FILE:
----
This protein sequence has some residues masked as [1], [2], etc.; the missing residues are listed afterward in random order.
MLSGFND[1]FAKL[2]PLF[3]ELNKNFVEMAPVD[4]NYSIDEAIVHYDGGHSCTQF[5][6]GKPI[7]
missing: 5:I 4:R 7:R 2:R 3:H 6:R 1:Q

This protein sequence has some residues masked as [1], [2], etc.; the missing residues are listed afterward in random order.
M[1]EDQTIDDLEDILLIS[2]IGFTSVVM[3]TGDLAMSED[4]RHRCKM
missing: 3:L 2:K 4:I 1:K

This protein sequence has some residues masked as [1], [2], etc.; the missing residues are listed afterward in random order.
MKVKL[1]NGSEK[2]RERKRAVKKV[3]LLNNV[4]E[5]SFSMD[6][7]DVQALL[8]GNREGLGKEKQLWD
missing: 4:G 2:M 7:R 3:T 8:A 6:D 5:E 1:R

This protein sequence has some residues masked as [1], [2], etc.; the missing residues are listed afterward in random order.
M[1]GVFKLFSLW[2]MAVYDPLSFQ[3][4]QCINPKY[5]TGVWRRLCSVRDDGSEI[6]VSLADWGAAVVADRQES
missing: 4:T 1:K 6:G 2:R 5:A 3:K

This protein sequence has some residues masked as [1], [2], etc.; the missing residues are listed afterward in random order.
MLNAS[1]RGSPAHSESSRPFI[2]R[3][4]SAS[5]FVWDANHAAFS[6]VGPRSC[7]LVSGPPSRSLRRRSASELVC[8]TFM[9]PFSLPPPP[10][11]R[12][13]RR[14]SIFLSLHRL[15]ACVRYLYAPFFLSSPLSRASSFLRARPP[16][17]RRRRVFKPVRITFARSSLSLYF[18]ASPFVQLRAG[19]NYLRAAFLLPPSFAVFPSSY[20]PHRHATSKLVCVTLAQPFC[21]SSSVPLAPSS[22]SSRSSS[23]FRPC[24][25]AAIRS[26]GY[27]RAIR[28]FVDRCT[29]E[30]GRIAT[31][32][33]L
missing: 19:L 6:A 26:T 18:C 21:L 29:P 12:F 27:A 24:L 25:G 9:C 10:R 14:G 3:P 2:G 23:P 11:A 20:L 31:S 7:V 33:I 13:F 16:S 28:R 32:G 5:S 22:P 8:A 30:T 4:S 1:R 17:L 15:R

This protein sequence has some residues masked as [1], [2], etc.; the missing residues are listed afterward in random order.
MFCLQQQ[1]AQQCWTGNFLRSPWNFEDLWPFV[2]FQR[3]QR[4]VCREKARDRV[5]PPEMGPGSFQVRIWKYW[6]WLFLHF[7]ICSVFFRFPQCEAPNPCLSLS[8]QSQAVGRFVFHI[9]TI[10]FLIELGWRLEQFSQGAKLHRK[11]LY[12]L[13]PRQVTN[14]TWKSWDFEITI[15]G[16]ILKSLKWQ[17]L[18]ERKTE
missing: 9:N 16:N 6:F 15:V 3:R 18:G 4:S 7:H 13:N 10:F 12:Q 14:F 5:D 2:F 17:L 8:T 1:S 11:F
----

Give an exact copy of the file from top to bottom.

This protein sequence has some residues masked as [1], [2], etc.; the missing residues are listed afterward in random order.
MLSGFND[1]FAKL[2]PLF[3]ELNKNFVEMAPVD[4]NYSIDEAIVHYDGGHSCTQF[5][6]GKPI[7]
missing: 5:I 4:R 7:R 2:R 3:H 6:R 1:Q

This protein sequence has some residues masked as [1], [2], etc.; the missing residues are listed afterward in random order.
M[1]EDQTIDDLEDILLIS[2]IGFTSVVM[3]TGDLAMSED[4]RHRCKM
missing: 3:L 2:K 4:I 1:K

This protein sequence has some residues masked as [1], [2], etc.; the missing residues are listed afterward in random order.
MKVKL[1]NGSEK[2]RERKRAVKKV[3]LLNNV[4]E[5]SFSMD[6][7]DVQALL[8]GNREGLGKEKQLWD
missing: 4:G 2:M 7:R 3:T 8:A 6:D 5:E 1:R

This protein sequence has some residues masked as [1], [2], etc.; the missing residues are listed afterward in random order.
M[1]GVFKLFSLW[2]MAVYDPLSFQ[3][4]QCINPKY[5]TGVWRRLCSVRDDGSEI[6]VSLADWGAAVVADRQES
missing: 4:T 1:K 6:G 2:R 5:A 3:K

This protein sequence has some residues masked as [1], [2], etc.; the missing residues are listed afterward in random order.
MLNAS[1]RGSPAHSESSRPFI[2]R[3][4]SAS[5]FVWDANHAAFS[6]VGPRSC[7]LVSGPPSRSLRRRSASELVC[8]TFM[9]PFSLPPPP[10][11]R[12][13]RR[14]SIFLSLHRL[15]ACVRYLYAPFFLSSPLSRASSFLRARPP[16][17]RRRRVFKPVRITFARSSLSLYF[18]ASPFVQLRAG[19]NYLRAAFLLPPSFAVFPSSY[20]PHRHATSKLVCVTLAQPFC[21]SSSVPLAPSS[22]SSRSSS[23]FRPC[24][25]AAIRS[26]GY[27]RAIR[28]FVDRCT[29]E[30]GRIAT[31][32][33]L
missing: 19:L 6:A 26:T 18:C 21:L 29:P 12:F 27:A 24:L 25:G 9:C 10:R 14:G 3:P 2:G 23:P 11:A 20:L 31:S 7:V 33:I 13:F 16:S 28:R 32:G 5:S 22:P 8:A 30:T 4:S 1:R 17:L 15:R

This protein sequence has some residues masked as [1], [2], etc.; the missing residues are listed afterward in random order.
MFCLQQQ[1]AQQCWTGNFLRSPWNFEDLWPFV[2]FQR[3]QR[4]VCREKARDRV[5]PPEMGPGSFQVRIWKYW[6]WLFLHF[7]ICSVFFRFPQCEAPNPCLSLS[8]QSQAVGRFVFHI[9]TI[10]FLIELGWRLEQFSQGAKLHRK[11]LY[12]L[13]PRQVTN[14]TWKSWDFEITI[15]G[16]ILKSLKWQ[17]L[18]ERKTE
missing: 9:N 16:N 6:F 15:V 3:R 18:G 4:S 7:H 13:N 10:F 12:Q 14:F 5:D 2:F 17:L 8:T 1:S 11:F